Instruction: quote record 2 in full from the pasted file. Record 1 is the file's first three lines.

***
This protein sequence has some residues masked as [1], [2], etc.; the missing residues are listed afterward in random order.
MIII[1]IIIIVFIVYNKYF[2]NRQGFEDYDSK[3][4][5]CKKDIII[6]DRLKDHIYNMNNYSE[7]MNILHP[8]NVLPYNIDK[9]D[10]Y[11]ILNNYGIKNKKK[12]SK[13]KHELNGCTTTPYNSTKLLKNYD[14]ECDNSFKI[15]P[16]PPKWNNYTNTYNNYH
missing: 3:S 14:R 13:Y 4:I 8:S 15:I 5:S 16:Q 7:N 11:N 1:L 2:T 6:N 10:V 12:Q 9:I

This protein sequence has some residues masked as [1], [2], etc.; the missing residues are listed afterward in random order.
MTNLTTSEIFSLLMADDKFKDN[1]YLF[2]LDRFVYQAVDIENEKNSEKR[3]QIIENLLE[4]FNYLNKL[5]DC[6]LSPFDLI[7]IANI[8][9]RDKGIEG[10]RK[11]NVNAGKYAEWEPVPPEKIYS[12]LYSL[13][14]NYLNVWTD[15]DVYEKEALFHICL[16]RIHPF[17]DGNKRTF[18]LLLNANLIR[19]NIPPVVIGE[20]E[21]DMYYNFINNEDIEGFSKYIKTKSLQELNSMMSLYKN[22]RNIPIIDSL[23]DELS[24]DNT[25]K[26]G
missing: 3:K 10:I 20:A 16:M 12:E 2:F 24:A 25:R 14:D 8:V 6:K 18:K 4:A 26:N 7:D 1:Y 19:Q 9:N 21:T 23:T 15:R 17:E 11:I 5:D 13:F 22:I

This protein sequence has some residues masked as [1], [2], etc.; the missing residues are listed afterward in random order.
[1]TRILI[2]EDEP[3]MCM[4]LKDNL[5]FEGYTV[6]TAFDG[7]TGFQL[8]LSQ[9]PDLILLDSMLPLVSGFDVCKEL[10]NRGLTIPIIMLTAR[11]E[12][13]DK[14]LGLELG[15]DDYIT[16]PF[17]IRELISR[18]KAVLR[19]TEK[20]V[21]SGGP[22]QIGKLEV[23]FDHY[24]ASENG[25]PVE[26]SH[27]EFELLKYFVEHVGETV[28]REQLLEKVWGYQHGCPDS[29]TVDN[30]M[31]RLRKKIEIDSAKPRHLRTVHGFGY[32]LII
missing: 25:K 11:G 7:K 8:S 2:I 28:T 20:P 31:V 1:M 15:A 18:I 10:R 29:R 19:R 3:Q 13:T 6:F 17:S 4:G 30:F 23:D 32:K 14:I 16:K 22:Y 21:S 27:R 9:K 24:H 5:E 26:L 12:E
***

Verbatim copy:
This protein sequence has some residues masked as [1], [2], etc.; the missing residues are listed afterward in random order.
MTNLTTSEIFSLLMADDKFKDN[1]YLF[2]LDRFVYQAVDIENEKNSEKR[3]QIIENLLE[4]FNYLNKL[5]DC[6]LSPFDLI[7]IANI[8][9]RDKGIEG[10]RK[11]NVNAGKYAEWEPVPPEKIYS[12]LYSL[13][14]NYLNVWTD[15]DVYEKEALFHICL[16]RIHPF[17]DGNKRTF[18]LLLNANLIR[19]NIPPVVIGE[20]E[21]DMYYNFINNEDIEGFSKYIKTKSLQELNSMMSLYKN[22]RNIPIIDSL[23]DELS[24]DNT[25]K[26]G
missing: 3:K 10:I 20:A 16:M 12:E 2:F 24:A 25:R 14:D 8:V 6:K 18:K 4:A 26:N 7:D 1:Y 19:Q 9:N 21:T 23:T 15:R 17:E 11:I 5:D 13:F 22:I